Why do Filipinos eat so much pig?

You may know that in the Philippines they eat pig all the time. In fact, aside from chicken, no other meats are regularly eaten there. It’s all about the pork! And Filipinos don’t leave anything to waste, either, as the head, blood, offal, trotters, ears, intestines, and even the brains are cooked for a supposedly tasty dish!

lechon4

Lechon is the most recognisable pork dish in the Philippines. After seasoning, the entire pig is skewered on a large stick and cooked over a pit filled with charcoal. The stick is turned in a rotisserie action until the pig is roasted on all sides for several hours. The process of cooking and basting usually results in making the pork skin crisp and this is a distinctive feature of the dish. As such, lechon is a popular Filipino food for special occasions that the whole family can enjoy together.

Dinuguan
Dinuguan

Dinuguan is a savoury stew of meat and offal that is simmered in a rich and spicy gravy of pig blood, garlic, and vinegar. English translation of this dish is “pork blood stew”. It is frequently considered an unusual or alarming dish to foreigners, though it is rather similar to European-style blood sausage, or British black pudding in a saucy stew form. Dinuguan can also be served without using any offal, using only choice cuts of pork.

Tenga
Tenga

Tenga is considered to be something a bar snack and it is basically deep fried pig’s ears. They can be seasoned with olive oil and herbs before or after serving and they make a great accompaniment to a bottle of San Miguel after work.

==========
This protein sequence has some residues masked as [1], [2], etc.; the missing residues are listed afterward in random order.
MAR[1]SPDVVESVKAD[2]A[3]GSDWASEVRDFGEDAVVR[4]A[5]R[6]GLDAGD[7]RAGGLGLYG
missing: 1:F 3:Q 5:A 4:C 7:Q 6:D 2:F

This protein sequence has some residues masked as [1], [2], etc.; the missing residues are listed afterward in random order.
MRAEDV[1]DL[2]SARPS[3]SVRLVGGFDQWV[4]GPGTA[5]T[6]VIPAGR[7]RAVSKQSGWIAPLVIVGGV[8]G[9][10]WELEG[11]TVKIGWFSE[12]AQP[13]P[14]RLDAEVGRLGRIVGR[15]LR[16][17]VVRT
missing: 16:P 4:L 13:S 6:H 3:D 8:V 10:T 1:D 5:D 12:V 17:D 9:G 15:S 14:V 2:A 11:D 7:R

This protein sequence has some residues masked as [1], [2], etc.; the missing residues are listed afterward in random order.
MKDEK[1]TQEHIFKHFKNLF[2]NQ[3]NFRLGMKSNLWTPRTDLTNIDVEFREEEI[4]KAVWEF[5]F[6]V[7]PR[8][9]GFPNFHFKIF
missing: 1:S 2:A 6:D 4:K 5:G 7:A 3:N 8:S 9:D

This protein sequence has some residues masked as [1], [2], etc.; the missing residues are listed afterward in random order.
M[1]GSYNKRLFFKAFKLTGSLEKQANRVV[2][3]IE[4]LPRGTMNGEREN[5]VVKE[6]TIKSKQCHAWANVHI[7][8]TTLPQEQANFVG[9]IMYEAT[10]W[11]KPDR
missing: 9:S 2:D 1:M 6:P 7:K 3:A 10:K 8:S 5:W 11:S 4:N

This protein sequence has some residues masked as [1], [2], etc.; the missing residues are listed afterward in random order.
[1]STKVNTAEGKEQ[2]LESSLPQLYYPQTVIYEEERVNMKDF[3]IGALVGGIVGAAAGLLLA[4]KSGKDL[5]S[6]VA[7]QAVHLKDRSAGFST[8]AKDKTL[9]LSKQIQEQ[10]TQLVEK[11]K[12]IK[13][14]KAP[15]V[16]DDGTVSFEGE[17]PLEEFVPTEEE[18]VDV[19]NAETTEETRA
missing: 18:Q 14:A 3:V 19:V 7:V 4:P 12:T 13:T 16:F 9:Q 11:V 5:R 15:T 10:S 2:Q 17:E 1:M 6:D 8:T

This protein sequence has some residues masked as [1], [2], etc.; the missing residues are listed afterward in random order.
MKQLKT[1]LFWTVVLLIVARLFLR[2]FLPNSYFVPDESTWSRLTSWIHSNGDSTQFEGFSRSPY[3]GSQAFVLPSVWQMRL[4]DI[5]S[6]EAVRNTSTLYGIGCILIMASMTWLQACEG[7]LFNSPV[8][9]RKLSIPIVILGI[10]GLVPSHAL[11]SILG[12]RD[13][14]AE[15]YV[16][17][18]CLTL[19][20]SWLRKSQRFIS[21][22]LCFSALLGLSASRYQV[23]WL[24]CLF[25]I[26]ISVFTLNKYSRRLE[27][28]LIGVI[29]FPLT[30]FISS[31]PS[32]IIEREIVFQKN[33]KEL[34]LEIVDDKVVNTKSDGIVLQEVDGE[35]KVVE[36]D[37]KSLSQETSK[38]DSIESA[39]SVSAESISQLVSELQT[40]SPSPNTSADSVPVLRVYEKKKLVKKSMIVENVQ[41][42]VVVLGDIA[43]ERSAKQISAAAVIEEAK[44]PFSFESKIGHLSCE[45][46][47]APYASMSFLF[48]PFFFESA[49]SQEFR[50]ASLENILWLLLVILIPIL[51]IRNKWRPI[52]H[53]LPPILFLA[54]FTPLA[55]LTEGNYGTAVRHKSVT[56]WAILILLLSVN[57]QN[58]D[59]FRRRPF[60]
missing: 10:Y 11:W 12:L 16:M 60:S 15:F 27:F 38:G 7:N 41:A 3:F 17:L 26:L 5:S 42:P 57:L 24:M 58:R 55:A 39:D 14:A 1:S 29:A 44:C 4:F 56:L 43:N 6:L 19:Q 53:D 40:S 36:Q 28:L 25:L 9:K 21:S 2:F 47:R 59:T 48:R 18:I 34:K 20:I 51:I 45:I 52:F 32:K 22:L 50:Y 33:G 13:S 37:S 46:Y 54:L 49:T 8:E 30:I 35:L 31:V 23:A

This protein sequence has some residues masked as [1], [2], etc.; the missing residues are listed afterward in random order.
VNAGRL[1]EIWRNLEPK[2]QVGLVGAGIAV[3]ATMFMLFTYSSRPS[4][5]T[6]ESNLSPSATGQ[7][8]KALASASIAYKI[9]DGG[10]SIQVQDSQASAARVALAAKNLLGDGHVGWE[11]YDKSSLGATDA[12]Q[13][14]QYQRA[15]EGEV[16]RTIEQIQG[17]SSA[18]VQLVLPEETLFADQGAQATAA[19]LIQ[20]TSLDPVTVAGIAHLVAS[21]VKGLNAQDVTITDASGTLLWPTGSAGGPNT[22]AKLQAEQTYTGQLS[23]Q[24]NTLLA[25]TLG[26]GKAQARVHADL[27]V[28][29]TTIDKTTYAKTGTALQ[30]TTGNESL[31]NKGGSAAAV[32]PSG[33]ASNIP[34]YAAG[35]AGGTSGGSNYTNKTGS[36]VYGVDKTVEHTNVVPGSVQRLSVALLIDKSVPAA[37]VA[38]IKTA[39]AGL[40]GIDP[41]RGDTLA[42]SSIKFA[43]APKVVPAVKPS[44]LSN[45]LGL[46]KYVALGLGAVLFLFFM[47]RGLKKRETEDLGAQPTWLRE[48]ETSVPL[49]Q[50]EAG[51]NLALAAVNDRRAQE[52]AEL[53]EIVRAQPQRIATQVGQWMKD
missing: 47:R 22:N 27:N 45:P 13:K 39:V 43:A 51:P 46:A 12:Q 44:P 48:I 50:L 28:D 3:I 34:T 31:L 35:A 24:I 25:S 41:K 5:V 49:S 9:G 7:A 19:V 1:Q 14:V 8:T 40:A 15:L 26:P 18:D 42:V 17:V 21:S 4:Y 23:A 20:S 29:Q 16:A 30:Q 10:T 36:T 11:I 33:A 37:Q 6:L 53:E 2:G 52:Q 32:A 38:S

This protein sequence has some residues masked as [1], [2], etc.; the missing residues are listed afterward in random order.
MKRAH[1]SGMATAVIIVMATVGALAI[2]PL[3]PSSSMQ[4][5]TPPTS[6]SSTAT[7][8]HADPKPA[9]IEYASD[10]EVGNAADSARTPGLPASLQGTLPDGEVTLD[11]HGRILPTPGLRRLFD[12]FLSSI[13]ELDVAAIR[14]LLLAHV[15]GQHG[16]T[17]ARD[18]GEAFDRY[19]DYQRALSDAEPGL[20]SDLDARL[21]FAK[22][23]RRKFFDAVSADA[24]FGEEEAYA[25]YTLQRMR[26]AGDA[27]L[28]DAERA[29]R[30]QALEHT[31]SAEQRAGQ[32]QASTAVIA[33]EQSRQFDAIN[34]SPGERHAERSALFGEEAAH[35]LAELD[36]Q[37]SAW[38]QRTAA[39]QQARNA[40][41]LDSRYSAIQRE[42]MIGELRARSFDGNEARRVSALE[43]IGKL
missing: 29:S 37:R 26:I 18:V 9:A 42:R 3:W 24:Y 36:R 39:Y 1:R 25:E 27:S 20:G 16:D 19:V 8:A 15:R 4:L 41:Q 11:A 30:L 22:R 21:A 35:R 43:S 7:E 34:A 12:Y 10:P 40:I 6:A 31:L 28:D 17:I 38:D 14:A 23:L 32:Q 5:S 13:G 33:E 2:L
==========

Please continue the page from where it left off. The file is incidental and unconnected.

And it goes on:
Isaw
Isaw

Isaw is a street food from the Philippines, made from barbecued pig intestines. The intestines are cleaned, turned inside out, and cleaned again, repeating the process several times. They are then either boiled, then grilled, or immediately grilled on sticks. They are usually dipped in vinegar and eaten with onion and peppers.

Crispy Pata
Crispy Pata

Crispy Pata is a Filipino dish consisting of deep fried pig trotters or knuckles served with a soy-vinegar dip. It can be served as party fare or an everyday dish. Many restaurants serve boneless crispy pata as a specialty.

Sisig
Sisig

Sisig is a dish made from parts of the pig’s brain, and is usually heavily seasoned with calamansi and chili peppers. The dish is said to have originated by locals who needed a use for spare pig’s heads that hadn’t been put into existing meals.

Eating pigs or eating like pigs? You be the judge! Although, the crispy pata does sound quite nice to me…

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11 thoughts on “Why do Filipinos eat so much pig?

  1. Isaw is actually chicken intestines. those in the pictures are too small to be that of the pig. street slang term for Isaw is IUD, because it looked like a birth control item.

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  2. Heading very fast to vegetarianism- UGH! The photos of the entire pig with the pole up its …well…..you know….is enough for me. Anyone seen the movie BABE? Other than this one blog- I really enjoy reading about your adventures….

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    1. Funny thing is, lots of countries eat roasted pig on a spit like that, including Indonesia and even Germany! I am a lover of pork, but sometimes it is hard to eat meat like that when you see the pig impaled.

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